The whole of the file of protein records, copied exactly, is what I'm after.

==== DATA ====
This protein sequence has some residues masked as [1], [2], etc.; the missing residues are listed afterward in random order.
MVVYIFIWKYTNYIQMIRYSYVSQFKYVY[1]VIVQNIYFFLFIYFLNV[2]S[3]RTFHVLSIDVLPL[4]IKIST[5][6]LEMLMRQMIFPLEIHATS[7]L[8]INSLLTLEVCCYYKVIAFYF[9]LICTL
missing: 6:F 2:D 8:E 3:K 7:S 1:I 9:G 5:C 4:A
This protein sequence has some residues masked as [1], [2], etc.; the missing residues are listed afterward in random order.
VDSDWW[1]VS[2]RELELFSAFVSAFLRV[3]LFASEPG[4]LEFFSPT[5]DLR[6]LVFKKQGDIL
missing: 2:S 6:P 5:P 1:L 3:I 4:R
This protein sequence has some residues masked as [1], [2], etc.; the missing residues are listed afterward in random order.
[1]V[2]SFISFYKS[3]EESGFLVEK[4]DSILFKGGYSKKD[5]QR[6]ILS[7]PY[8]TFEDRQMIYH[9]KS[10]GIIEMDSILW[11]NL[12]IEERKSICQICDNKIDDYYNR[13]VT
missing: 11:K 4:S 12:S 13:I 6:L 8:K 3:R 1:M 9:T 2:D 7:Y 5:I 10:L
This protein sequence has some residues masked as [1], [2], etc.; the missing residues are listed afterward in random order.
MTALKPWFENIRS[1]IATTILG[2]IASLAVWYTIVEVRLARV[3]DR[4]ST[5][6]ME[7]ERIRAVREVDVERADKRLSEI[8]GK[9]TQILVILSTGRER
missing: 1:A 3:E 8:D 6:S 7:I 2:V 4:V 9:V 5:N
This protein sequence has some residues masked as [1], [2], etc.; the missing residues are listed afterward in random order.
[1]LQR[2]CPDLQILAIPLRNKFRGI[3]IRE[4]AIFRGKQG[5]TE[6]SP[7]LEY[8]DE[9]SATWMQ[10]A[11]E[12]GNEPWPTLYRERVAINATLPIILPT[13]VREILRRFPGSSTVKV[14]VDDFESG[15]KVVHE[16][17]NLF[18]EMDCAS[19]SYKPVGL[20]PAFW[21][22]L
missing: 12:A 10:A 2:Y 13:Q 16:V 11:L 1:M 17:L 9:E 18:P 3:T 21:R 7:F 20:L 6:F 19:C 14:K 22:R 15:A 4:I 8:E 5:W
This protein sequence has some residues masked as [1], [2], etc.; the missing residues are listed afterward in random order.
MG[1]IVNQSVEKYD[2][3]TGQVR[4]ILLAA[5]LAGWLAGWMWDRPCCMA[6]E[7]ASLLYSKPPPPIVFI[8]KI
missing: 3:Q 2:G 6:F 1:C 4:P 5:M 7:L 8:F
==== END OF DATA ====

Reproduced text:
This protein sequence has some residues masked as [1], [2], etc.; the missing residues are listed afterward in random order.
MVVYIFIWKYTNYIQMIRYSYVSQFKYVY[1]VIVQNIYFFLFIYFLNV[2]S[3]RTFHVLSIDVLPL[4]IKIST[5][6]LEMLMRQMIFPLEIHATS[7]L[8]INSLLTLEVCCYYKVIAFYF[9]LICTL
missing: 6:F 2:D 8:E 3:K 7:S 1:I 9:G 5:C 4:A
This protein sequence has some residues masked as [1], [2], etc.; the missing residues are listed afterward in random order.
VDSDWW[1]VS[2]RELELFSAFVSAFLRV[3]LFASEPG[4]LEFFSPT[5]DLR[6]LVFKKQGDIL
missing: 2:S 6:P 5:P 1:L 3:I 4:R
This protein sequence has some residues masked as [1], [2], etc.; the missing residues are listed afterward in random order.
[1]V[2]SFISFYKS[3]EESGFLVEK[4]DSILFKGGYSKKD[5]QR[6]ILS[7]PY[8]TFEDRQMIYH[9]KS[10]GIIEMDSILW[11]NL[12]IEERKSICQICDNKIDDYYNR[13]VT
missing: 11:K 4:S 12:S 13:I 6:L 8:K 3:R 1:M 9:T 2:D 7:Y 5:I 10:L
This protein sequence has some residues masked as [1], [2], etc.; the missing residues are listed afterward in random order.
MTALKPWFENIRS[1]IATTILG[2]IASLAVWYTIVEVRLARV[3]DR[4]ST[5][6]ME[7]ERIRAVREVDVERADKRLSEI[8]GK[9]TQILVILSTGRER
missing: 1:A 3:E 8:D 6:S 7:I 2:V 4:V 9:V 5:N
This protein sequence has some residues masked as [1], [2], etc.; the missing residues are listed afterward in random order.
[1]LQR[2]CPDLQILAIPLRNKFRGI[3]IRE[4]AIFRGKQG[5]TE[6]SP[7]LEY[8]DE[9]SATWMQ[10]A[11]E[12]GNEPWPTLYRERVAINATLPIILPT[13]VREILRRFPGSSTVKV[14]VDDFESG[15]KVVHE[16][17]NLF[18]EMDCAS[19]SYKPVGL[20]PAFW[21][22]L
missing: 12:A 10:A 2:Y 13:Q 16:V 11:L 1:M 17:L 9:E 18:P 3:T 21:R 7:F 20:L 6:F 19:C 14:K 22:R 15:A 4:I 8:E 5:W
This protein sequence has some residues masked as [1], [2], etc.; the missing residues are listed afterward in random order.
MG[1]IVNQSVEKYD[2][3]TGQVR[4]ILLAA[5]LAGWLAGWMWDRPCCMA[6]E[7]ASLLYSKPPPPIVFI[8]KI
missing: 3:Q 2:G 6:F 1:C 4:P 5:M 7:L 8:F